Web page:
FIVA, the Fédération Internationale des Véhicules Anciens, who is dedicated to the preservation, protection and promotion of historic vehicles, has issued a statement on the growing popularity of converting classic cars to electric.
An increasing number of commercial outfits are offering to convert historic vehicles to run on electric power, replacing the entire drivetrain with an electric unit and batteries.
In this way, they claim, it’s possible to retain the classic appearance of the vehicle while meeting modern environmental standards. As an additional benefit, the conversion might also increase power and performance. Some conversion companies have even obtained permission from the type approval/certification authorities to retain the original Vehicle Identification Number (VIN) of the donor vehicle, despite more or less replacing the entire drivetrain.
FIVA’s view on electrification
FIVA (the Fédération Internationale des Véhicules Anciens or international federation of historic vehicles) understands the motivation of some owners to electrify their vehicles – and acknowledges that, subject to legislation and regulation, all modifications are a matter of personal choice.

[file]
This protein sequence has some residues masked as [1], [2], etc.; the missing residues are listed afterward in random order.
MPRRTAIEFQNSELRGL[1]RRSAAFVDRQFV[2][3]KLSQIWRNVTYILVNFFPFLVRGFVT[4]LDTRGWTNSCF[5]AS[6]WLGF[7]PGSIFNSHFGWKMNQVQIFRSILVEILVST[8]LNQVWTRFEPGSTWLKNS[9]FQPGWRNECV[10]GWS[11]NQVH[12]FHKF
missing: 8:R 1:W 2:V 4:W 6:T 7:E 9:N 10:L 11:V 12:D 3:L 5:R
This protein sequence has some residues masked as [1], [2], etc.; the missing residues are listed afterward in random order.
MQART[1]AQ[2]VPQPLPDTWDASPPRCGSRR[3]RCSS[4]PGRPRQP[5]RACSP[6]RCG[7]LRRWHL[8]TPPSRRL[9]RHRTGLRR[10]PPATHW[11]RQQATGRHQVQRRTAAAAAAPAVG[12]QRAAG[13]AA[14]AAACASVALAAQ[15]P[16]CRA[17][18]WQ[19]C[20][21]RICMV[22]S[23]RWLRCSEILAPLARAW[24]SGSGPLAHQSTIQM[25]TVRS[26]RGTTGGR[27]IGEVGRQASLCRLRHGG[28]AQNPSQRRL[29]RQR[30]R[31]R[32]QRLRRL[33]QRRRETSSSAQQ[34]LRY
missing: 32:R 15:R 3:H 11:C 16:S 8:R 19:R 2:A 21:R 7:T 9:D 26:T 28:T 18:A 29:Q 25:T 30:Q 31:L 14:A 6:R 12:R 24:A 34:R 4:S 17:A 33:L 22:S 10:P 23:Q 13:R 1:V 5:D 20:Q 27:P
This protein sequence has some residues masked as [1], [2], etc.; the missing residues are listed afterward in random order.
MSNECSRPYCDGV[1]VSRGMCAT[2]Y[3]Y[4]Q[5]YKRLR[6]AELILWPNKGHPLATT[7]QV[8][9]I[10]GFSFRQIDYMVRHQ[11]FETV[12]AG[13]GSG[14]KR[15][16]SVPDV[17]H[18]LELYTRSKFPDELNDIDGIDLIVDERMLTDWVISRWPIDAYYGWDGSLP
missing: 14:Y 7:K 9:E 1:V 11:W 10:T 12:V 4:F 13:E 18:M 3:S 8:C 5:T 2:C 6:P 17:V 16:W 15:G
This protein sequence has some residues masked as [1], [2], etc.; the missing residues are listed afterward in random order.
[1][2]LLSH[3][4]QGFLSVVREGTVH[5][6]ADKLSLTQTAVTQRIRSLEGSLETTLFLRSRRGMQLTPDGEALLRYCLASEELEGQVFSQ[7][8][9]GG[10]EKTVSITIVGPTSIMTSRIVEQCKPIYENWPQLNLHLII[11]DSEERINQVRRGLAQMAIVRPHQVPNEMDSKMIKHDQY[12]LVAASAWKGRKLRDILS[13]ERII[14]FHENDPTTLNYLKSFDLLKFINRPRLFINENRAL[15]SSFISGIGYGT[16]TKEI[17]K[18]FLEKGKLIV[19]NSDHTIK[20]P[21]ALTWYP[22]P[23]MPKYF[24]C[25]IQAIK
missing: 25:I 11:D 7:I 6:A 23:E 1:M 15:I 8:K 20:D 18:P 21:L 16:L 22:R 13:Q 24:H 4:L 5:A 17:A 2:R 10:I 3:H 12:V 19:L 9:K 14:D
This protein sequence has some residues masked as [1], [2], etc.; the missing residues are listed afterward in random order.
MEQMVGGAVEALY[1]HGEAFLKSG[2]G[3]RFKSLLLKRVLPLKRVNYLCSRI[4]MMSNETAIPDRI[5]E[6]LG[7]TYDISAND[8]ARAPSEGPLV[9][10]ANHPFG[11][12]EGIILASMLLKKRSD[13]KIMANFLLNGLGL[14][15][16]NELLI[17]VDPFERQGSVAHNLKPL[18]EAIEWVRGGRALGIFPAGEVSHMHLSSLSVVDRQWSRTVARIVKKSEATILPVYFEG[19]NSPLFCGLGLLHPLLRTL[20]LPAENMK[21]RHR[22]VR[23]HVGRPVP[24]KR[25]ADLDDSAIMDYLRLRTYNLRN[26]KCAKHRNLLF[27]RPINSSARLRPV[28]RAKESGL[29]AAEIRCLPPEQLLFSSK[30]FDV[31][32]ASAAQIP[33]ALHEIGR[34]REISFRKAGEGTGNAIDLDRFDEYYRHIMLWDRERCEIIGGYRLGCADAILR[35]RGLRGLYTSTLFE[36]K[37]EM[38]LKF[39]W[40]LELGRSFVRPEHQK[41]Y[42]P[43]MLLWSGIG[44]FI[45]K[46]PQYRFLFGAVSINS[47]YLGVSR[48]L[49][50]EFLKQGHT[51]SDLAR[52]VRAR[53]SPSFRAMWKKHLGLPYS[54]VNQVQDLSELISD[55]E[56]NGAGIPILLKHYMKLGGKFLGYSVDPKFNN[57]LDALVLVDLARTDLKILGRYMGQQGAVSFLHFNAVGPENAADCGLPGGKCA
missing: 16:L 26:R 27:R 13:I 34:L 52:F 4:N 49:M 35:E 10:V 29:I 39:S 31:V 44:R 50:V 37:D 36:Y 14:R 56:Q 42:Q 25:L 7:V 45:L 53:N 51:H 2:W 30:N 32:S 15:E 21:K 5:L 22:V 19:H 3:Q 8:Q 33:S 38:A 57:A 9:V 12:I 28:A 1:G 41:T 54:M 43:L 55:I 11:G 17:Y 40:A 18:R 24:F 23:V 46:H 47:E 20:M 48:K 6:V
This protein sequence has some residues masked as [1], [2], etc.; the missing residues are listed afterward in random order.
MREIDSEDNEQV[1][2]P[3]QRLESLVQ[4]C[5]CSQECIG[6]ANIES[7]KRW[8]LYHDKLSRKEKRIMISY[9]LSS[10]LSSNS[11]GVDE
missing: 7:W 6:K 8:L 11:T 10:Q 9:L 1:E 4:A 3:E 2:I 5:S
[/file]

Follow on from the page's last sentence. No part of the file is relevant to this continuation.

However, FIVA – as an organisation dedicated to the preservation, protection and promotion of historic vehicles – cannot promote, to owners or regulators, the use of modern EV components (motors and batteries) to replace a historic vehicle’s powertrain.
Conversion of historic vehicles from their original internal combustion engines to electric power doesn’t comply with the FIVA definition of a historic vehicle, nor does it support the goal of preserving historic vehicles and their related culture. In FIVA’s view, vehicles so converted cease to be historic vehicles, unless they are subject only to ‘in period’ changes.
According to FIVA, a historic vehicle is ‘a mechanically propelled road vehicle’ that is:
- at least 30 years old
- preserved and maintained in a historically correct condition
- not used as a means of daily transport
- part of our technical and cultural heritage
Concludes Tiddo Bresters, FIVA’s Vice President, Legislation, “It is not, in our opinion, the shape or body style of a vehicle that makes it ‘historic’, but the way in which the entire vehicle has been constructed and manufactured in its original form.
“Hence if any owner, motor engineer or manufacturer chooses to make such conversions to a historic vehicle, FIVA would strongly recommend that any changes are reversible, with all the original components marked and safely stored. In this way, the vehicle may – if so desired in the future – be returned to its original state and may once again become a historic vehicle.”